Distributed consensus involves organizing a collection of independent agents – processes or network sites – to agree on some value or sequence of values. Many distributed consensus methods depend on a leader-follower scheme in which the leader is an agent that essentially tells the followers what the values are. The challenges in such methods are to determine when enough of the followers have accepted the value and how to recover from failures of agents. In particular, failures of the leader trigger some procedure to select a new leader. Leader election, however, is a distributed consensus problem. In fact, leader election is the harder problem. Once there is a leader, consensus in the followers can be produced by a dead simple protocol (see the second part of this ). Oddly, leader election is generally treated as a minor issue. For example, in “Paxos made simple” we read:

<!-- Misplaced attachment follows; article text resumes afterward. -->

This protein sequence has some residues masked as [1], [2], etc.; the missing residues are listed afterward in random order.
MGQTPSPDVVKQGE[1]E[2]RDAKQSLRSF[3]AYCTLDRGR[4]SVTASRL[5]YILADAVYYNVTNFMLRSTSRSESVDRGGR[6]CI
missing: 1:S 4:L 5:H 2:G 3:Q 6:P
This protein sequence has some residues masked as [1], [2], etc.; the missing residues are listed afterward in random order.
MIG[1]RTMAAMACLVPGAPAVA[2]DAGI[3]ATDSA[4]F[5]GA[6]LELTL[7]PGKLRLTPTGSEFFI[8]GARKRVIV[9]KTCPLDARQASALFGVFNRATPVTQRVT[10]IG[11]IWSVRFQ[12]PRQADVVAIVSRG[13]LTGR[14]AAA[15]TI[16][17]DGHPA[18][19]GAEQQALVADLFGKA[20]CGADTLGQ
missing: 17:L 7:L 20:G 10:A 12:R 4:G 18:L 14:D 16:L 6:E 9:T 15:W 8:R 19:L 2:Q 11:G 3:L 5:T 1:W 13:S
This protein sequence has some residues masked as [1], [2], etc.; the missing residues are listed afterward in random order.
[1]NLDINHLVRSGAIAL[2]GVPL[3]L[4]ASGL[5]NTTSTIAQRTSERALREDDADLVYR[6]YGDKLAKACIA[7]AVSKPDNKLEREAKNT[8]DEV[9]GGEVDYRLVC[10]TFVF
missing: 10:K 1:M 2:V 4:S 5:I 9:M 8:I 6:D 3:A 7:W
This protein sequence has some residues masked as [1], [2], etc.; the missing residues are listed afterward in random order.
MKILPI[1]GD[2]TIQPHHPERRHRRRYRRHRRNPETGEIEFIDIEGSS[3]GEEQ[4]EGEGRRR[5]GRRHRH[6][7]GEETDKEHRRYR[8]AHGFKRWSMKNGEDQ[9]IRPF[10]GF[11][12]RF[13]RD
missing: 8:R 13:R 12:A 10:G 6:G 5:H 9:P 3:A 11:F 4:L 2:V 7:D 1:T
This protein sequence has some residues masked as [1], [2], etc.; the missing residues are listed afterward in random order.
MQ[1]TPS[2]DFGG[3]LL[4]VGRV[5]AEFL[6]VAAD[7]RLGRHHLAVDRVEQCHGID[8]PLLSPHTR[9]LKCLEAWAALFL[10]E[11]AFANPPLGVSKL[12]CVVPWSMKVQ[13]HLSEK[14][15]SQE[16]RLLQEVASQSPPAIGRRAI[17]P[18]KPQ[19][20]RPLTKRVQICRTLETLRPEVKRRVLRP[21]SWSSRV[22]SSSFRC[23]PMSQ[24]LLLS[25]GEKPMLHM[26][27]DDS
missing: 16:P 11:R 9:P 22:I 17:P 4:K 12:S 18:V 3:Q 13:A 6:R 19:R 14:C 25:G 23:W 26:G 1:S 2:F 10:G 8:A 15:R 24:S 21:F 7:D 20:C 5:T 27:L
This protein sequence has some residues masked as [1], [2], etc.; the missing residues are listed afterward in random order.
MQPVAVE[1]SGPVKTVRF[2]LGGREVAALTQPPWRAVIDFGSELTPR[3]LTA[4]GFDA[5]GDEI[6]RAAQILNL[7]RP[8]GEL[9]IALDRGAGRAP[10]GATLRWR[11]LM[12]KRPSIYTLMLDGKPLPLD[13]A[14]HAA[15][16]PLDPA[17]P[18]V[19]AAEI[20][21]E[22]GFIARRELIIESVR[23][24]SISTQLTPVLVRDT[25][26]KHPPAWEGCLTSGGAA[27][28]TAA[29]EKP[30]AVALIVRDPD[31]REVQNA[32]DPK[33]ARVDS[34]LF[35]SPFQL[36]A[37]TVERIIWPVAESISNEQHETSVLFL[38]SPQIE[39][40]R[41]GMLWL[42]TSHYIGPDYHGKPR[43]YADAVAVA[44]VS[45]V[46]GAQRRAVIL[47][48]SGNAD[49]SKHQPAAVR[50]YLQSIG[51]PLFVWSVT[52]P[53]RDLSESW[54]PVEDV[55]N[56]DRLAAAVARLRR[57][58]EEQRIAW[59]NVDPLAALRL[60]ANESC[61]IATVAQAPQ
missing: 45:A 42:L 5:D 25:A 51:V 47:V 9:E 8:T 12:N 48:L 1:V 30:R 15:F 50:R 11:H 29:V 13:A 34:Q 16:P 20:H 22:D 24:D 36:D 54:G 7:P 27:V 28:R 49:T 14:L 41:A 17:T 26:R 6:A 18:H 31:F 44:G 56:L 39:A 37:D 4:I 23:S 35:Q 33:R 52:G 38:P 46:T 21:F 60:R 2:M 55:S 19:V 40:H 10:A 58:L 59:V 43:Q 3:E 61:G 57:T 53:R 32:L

The famous result of Fischer, Lynch, and Patterson  implies that a reliable algorithm for electing a proposer must use either randomness or real time—for example, by using timeouts. However, safety is ensured regardless of the success or failure of the election.
The FLP result is essentially a tautology: if an agent doesn’t ever get any information that reliably distinguishes between failure and slow response in a second agent, the first agent cannot reliably distinguish between failure of the second agent and slow response. So the import of the first sentence is that leader election depends on timeouts or “randomness” (perhaps this means some analysis of probability of failure scenarios). I don’t think this is correct, but it’s an interesting claim. The second sentence says nothing more than that an algorithm that fails to progress will never produce a false result – which I think is also a dubious claim.
Algorithm P solves problem X by assuming some other mechanism solves X and then by using that mechanism to make problem X simpler. Ok.